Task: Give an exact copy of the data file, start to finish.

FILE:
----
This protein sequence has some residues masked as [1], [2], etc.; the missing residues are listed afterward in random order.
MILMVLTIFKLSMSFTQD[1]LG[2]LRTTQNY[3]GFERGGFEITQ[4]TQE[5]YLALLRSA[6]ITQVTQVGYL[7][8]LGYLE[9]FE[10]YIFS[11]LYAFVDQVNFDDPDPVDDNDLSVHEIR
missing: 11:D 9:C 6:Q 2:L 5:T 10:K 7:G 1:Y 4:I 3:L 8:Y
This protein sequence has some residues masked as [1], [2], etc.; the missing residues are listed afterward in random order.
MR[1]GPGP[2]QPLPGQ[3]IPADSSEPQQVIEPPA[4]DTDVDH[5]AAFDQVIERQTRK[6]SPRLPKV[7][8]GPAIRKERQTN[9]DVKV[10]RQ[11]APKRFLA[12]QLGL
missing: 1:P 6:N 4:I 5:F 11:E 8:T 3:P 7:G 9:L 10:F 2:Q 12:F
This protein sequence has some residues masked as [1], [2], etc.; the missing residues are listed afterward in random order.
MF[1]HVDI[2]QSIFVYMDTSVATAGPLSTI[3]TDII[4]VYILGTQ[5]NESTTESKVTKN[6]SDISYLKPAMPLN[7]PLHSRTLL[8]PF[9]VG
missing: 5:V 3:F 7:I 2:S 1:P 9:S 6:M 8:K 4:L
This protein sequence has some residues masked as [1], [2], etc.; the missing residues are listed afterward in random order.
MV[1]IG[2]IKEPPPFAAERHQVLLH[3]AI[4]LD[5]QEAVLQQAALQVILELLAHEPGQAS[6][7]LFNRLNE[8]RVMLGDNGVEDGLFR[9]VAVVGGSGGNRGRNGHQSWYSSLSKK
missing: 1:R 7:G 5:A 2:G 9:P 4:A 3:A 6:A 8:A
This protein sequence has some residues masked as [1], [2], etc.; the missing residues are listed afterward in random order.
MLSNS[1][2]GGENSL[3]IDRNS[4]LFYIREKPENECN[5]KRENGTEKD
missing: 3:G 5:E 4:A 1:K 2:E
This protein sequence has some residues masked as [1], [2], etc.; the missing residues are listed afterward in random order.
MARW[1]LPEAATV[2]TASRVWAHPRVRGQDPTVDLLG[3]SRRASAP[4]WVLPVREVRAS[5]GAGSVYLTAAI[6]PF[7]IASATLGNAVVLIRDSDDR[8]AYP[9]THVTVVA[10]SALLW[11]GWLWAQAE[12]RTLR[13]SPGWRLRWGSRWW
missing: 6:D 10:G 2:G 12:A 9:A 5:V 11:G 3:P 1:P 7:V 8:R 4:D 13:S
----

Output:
This protein sequence has some residues masked as [1], [2], etc.; the missing residues are listed afterward in random order.
MILMVLTIFKLSMSFTQD[1]LG[2]LRTTQNY[3]GFERGGFEITQ[4]TQE[5]YLALLRSA[6]ITQVTQVGYL[7][8]LGYLE[9]FE[10]YIFS[11]LYAFVDQVNFDDPDPVDDNDLSVHEIR
missing: 11:D 9:C 6:Q 2:L 5:T 10:K 7:G 1:Y 4:I 3:L 8:Y
This protein sequence has some residues masked as [1], [2], etc.; the missing residues are listed afterward in random order.
MR[1]GPGP[2]QPLPGQ[3]IPADSSEPQQVIEPPA[4]DTDVDH[5]AAFDQVIERQTRK[6]SPRLPKV[7][8]GPAIRKERQTN[9]DVKV[10]RQ[11]APKRFLA[12]QLGL
missing: 1:P 6:N 4:I 5:F 11:E 8:T 3:P 7:G 9:L 10:F 2:Q 12:F
This protein sequence has some residues masked as [1], [2], etc.; the missing residues are listed afterward in random order.
MF[1]HVDI[2]QSIFVYMDTSVATAGPLSTI[3]TDII[4]VYILGTQ[5]NESTTESKVTKN[6]SDISYLKPAMPLN[7]PLHSRTLL[8]PF[9]VG
missing: 5:V 3:F 7:I 2:S 1:P 9:S 6:M 8:K 4:L
This protein sequence has some residues masked as [1], [2], etc.; the missing residues are listed afterward in random order.
MV[1]IG[2]IKEPPPFAAERHQVLLH[3]AI[4]LD[5]QEAVLQQAALQVILELLAHEPGQAS[6][7]LFNRLNE[8]RVMLGDNGVEDGLFR[9]VAVVGGSGGNRGRNGHQSWYSSLSKK
missing: 1:R 7:G 5:A 2:G 9:P 4:A 3:A 6:A 8:A
This protein sequence has some residues masked as [1], [2], etc.; the missing residues are listed afterward in random order.
MLSNS[1][2]GGENSL[3]IDRNS[4]LFYIREKPENECN[5]KRENGTEKD
missing: 3:G 5:E 4:A 1:K 2:E
This protein sequence has some residues masked as [1], [2], etc.; the missing residues are listed afterward in random order.
MARW[1]LPEAATV[2]TASRVWAHPRVRGQDPTVDLLG[3]SRRASAP[4]WVLPVREVRAS[5]GAGSVYLTAAI[6]PF[7]IASATLGNAVVLIRDSDDR[8]AYP[9]THVTVVA[10]SALLW[11]GWLWAQAE[12]RTLR[13]SPGWRLRWGSRWW
missing: 6:D 10:G 2:G 12:A 9:A 5:V 11:G 3:P 1:P 7:V 8:R 4:D 13:S